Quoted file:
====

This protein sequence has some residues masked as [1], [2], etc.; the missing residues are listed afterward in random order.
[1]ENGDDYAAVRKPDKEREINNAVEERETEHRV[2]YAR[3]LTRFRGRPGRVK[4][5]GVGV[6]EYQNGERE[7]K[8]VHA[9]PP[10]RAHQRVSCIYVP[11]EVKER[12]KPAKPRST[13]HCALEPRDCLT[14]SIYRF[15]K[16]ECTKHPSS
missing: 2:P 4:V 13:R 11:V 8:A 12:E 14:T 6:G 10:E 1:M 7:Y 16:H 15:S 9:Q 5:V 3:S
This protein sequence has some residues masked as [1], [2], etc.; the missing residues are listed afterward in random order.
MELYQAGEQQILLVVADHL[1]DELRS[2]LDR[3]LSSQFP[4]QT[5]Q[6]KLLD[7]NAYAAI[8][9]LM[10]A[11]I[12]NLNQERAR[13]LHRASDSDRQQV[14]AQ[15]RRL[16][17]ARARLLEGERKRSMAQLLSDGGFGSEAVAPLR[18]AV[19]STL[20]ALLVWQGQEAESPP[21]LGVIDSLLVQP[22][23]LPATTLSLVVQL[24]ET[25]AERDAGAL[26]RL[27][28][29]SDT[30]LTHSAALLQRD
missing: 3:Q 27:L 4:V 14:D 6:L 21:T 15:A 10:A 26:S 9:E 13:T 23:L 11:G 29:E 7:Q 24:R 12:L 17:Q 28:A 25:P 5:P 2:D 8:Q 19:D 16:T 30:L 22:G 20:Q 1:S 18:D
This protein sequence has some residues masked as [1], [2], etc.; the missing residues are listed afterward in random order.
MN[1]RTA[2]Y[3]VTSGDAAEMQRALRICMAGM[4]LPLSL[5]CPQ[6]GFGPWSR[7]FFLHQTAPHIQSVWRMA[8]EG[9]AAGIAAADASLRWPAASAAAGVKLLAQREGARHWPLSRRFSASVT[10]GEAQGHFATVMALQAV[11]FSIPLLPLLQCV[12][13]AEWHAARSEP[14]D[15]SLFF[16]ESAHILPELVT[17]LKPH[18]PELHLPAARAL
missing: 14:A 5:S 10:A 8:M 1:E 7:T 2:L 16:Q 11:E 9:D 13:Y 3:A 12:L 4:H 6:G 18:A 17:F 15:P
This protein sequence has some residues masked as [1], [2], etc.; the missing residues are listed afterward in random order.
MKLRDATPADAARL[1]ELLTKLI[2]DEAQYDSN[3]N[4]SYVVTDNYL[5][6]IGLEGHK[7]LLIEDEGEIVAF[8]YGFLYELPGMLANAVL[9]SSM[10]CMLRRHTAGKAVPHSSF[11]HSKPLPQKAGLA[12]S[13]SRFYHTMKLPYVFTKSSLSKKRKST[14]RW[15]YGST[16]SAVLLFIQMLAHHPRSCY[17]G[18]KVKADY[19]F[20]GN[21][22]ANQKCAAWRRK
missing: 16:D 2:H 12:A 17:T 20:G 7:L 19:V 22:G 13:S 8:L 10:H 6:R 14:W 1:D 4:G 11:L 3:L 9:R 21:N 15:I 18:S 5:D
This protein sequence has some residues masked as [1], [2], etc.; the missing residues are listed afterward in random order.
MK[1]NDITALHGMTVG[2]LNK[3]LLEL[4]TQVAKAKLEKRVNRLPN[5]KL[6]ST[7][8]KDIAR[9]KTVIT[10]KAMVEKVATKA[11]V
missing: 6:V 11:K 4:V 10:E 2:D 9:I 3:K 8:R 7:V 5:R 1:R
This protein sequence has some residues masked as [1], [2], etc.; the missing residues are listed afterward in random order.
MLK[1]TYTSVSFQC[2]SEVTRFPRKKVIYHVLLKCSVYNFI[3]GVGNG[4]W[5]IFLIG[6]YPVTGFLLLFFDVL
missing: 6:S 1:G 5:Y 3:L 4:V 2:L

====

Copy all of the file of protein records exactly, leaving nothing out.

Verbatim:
This protein sequence has some residues masked as [1], [2], etc.; the missing residues are listed afterward in random order.
[1]ENGDDYAAVRKPDKEREINNAVEERETEHRV[2]YAR[3]LTRFRGRPGRVK[4][5]GVGV[6]EYQNGERE[7]K[8]VHA[9]PP[10]RAHQRVSCIYVP[11]EVKER[12]KPAKPRST[13]HCALEPRDCLT[14]SIYRF[15]K[16]ECTKHPSS
missing: 2:P 4:V 13:R 11:V 8:A 12:E 14:T 6:G 10:E 1:M 7:Y 16:H 15:S 9:Q 5:V 3:S
This protein sequence has some residues masked as [1], [2], etc.; the missing residues are listed afterward in random order.
MELYQAGEQQILLVVADHL[1]DELRS[2]LDR[3]LSSQFP[4]QT[5]Q[6]KLLD[7]NAYAAI[8][9]LM[10]A[11]I[12]NLNQERAR[13]LHRASDSDRQQV[14]AQ[15]RRL[16][17]ARARLLEGERKRSMAQLLSDGGFGSEAVAPLR[18]AV[19]STL[20]ALLVWQGQEAESPP[21]LGVIDSLLVQP[22][23]LPATTLSLVVQL[24]ET[25]AERDAGAL[26]RL[27][28][29]SDT[30]LTHSAALLQRD
missing: 3:Q 27:L 4:V 14:D 6:L 21:T 15:A 10:A 26:S 9:E 13:T 23:L 11:G 29:E 7:Q 24:R 12:L 17:Q 28:A 25:P 5:P 2:D 8:Q 19:D 16:T 30:L 22:G 20:Q 1:S 18:D
This protein sequence has some residues masked as [1], [2], etc.; the missing residues are listed afterward in random order.
MN[1]RTA[2]Y[3]VTSGDAAEMQRALRICMAGM[4]LPLSL[5]CPQ[6]GFGPWSR[7]FFLHQTAPHIQSVWRMA[8]EG[9]AAGIAAADASLRWPAASAAAGVKLLAQREGARHWPLSRRFSASVT[10]GEAQGHFATVMALQAV[11]FSIPLLPLLQCV[12][13]AEWHAARSEP[14]D[15]SLFF[16]ESAHILPELVT[17]LKPH[18]PELHLPAARAL
missing: 14:A 5:S 10:A 8:M 1:E 7:T 2:L 16:Q 11:E 9:D 13:Y 3:A 12:L 4:H 6:G 18:A 17:F 15:P
This protein sequence has some residues masked as [1], [2], etc.; the missing residues are listed afterward in random order.
MKLRDATPADAARL[1]ELLTKLI[2]DEAQYDSN[3]N[4]SYVVTDNYL[5][6]IGLEGHK[7]LLIEDEGEIVAF[8]YGFLYELPGMLANAVL[9]SSM[10]CMLRRHTAGKAVPHSSF[11]HSKPLPQKAGLA[12]S[13]SRFYHTMKLPYVFTKSSLSKKRKST[14]RW[15]YGST[16]SAVLLFIQMLAHHPRSCY[17]G[18]KVKADY[19]F[20]GN[21][22]ANQKCAAWRRK
missing: 16:D 2:H 12:A 17:T 20:G 7:L 19:V 22:G 13:S 8:L 10:H 6:R 14:W 1:D 4:G 11:L 3:L 9:R 21:N 15:I 18:S 5:D
This protein sequence has some residues masked as [1], [2], etc.; the missing residues are listed afterward in random order.
MK[1]NDITALHGMTVG[2]LNK[3]LLEL[4]TQVAKAKLEKRVNRLPN[5]KL[6]ST[7][8]KDIAR[9]KTVIT[10]KAMVEKVATKA[11]V
missing: 6:V 11:K 4:V 10:E 2:D 9:I 3:K 8:R 7:V 5:R 1:R
This protein sequence has some residues masked as [1], [2], etc.; the missing residues are listed afterward in random order.
MLK[1]TYTSVSFQC[2]SEVTRFPRKKVIYHVLLKCSVYNFI[3]GVGNG[4]W[5]IFLIG[6]YPVTGFLLLFFDVL
missing: 6:S 1:G 5:Y 3:L 4:V 2:L